Racquetball

RACQUETBALL. PERSPECTIVE.

Texas Tell

Tuesday, April 28, 2015

World Racquetball Tour #2 Alex Cardona 

 

In February, I wrote about how I thought professional racquetball was in a good place. In that entry, I pointed to how I saw some players today are incorporating more dynamic types in their play. This type of play has typically been seen in the upper tier of players and I mentioned how I noticed many of those flashes with much of the young talented players that are finding their way to play on tours.

 

There is something to be said of development. Without having to say so, but I will, good coaching is probably the best way to make immediate improvement on the level of play, because a coach's job is to take raw talent and hone it. Individually working with a coach can identify key aspects that hold players with top end potential back. But ultimately, in singles, it's an individual sport and when a player finds himself on a court with another player, he must measure his own weight against his opponent.

 

I didn't talk about the difference playing on either the International Racquetball Tour and the World Racquetball Tour can make on how players play. I think I can honestly say, that, I'm not the only one that looks to see how regular WRT players do when they play regular (touring) IRT players when they meet, especially when they are within the same age range. Judging by looking at the Men's Pro draw results from this past weekend's Battle of the Alamo Regional Tournament in San Antonio, Texas, one would think that WRT players still have a long way to go before they can start being able to shake up an IRT draw. This event was mostly followed outside of Texas because it was the next to last Ladies professional Racquetball Tour stop of the season, but it was also a Tier 4 IRT satellite stop. There were two top 10 IRT players participating as well as two WRT top10 players taking part.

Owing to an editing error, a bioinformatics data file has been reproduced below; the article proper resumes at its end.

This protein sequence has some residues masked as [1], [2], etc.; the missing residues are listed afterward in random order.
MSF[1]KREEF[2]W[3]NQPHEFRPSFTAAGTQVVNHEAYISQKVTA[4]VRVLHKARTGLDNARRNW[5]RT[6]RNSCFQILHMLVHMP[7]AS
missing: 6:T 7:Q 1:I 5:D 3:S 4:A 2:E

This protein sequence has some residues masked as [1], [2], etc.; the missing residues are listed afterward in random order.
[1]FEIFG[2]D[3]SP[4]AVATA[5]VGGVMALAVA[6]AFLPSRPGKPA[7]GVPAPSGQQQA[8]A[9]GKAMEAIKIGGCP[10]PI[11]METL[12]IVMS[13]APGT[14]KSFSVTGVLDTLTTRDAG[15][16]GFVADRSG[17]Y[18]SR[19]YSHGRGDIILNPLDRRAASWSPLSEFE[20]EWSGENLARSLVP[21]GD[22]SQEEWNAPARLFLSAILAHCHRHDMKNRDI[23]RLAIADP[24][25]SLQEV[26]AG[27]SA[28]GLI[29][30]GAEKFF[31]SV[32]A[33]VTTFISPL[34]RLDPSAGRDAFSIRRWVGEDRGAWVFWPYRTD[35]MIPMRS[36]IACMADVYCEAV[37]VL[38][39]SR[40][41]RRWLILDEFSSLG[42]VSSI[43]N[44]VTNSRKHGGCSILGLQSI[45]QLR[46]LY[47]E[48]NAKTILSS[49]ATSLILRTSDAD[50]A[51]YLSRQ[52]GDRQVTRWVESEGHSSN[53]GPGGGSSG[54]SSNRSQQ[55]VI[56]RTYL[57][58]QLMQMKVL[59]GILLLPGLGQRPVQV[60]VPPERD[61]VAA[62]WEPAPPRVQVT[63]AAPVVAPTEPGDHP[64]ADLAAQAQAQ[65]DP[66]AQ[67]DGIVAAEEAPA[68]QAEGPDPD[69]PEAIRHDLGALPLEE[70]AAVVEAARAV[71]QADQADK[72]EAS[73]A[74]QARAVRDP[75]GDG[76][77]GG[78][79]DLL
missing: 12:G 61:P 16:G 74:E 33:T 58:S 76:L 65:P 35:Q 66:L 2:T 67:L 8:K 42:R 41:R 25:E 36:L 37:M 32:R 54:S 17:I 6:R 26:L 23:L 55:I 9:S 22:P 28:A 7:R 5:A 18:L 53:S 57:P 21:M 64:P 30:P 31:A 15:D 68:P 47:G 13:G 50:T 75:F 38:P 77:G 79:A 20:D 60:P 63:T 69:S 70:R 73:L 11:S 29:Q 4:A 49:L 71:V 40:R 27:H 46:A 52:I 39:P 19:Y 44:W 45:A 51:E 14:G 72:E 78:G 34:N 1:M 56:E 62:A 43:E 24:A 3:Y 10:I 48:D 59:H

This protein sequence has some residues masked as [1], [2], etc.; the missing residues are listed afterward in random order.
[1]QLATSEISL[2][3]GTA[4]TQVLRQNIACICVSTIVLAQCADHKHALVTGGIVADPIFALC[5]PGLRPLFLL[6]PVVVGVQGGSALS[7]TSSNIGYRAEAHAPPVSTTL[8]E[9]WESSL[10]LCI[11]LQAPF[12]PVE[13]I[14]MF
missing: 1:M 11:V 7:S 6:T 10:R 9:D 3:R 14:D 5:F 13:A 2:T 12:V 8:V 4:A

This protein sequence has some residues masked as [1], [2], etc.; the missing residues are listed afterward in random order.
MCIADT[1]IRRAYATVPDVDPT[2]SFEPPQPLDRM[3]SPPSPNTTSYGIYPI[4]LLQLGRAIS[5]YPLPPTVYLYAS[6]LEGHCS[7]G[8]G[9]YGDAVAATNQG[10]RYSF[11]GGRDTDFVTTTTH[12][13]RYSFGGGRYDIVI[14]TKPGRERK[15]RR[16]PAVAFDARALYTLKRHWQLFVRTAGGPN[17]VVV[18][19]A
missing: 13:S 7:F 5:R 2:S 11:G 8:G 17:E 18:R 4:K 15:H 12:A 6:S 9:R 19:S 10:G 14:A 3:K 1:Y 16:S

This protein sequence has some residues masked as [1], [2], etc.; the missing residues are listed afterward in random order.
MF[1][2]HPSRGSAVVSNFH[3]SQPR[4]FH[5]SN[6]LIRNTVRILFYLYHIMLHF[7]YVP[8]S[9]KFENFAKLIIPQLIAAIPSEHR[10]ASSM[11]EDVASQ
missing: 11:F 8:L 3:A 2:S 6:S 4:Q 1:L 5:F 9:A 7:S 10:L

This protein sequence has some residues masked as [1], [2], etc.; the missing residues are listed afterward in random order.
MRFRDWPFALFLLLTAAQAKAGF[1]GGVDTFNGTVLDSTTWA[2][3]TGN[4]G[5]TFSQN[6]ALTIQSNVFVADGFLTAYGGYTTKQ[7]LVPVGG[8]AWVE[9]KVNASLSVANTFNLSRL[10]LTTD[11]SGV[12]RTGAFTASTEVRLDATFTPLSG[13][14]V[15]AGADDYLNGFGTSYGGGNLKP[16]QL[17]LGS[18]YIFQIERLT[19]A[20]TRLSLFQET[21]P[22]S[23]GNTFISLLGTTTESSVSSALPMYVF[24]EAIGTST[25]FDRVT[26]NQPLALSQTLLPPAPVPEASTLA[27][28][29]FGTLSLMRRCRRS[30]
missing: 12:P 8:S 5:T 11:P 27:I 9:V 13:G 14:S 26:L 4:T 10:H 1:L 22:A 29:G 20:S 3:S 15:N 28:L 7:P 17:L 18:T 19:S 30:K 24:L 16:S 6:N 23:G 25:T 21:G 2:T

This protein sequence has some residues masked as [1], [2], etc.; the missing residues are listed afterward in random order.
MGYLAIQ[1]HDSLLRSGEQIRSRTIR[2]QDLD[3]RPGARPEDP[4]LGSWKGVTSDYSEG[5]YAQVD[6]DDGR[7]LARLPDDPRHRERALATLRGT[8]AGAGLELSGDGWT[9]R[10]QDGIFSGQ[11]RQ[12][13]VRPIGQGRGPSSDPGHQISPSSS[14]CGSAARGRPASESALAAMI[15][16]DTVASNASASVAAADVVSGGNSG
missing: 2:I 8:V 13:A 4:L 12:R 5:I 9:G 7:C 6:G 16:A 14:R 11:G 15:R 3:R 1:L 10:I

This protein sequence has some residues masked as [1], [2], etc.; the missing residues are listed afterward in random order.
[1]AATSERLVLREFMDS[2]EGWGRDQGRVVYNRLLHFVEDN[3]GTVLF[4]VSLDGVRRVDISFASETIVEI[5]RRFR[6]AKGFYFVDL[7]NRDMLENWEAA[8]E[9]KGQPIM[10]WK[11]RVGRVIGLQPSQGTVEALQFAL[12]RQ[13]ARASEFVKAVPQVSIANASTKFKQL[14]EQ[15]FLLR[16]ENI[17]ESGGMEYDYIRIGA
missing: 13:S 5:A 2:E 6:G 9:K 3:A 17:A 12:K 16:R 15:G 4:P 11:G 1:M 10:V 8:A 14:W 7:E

International Racquetball Tour #4 Daniel De La Rosa 

 

The most interesting look is the Quarter Round results of IRT #4 ranked Daniel De La Rosa and WRT Ranked #2 player Alex Cardona. Note the score, 2-11,11-5,11-4,11-6... a huge swing in the De La Rosa victory. I know you can't read everything in the results, but they are results. And it says a ton seeing as how Cardona is almost a given to show in any WRT final four. We know that it may not be all about talent, because Alex definitely has the tools, but this was a drubbing after a strong start and says to me "mental". What was the difference? What was the dynamic on the court? What were they thinking of each other? These are questions I wish I knew that I may never know. I do know some things though. I know Cardona has always been a significant force on the WRT from the start, in relationship to the talent. De La Rosa though has had to build up his presence over the past few years on the IRT, playing seasoned IRT professionals. So, I guess I may have just answered my own "What was the difference?" question.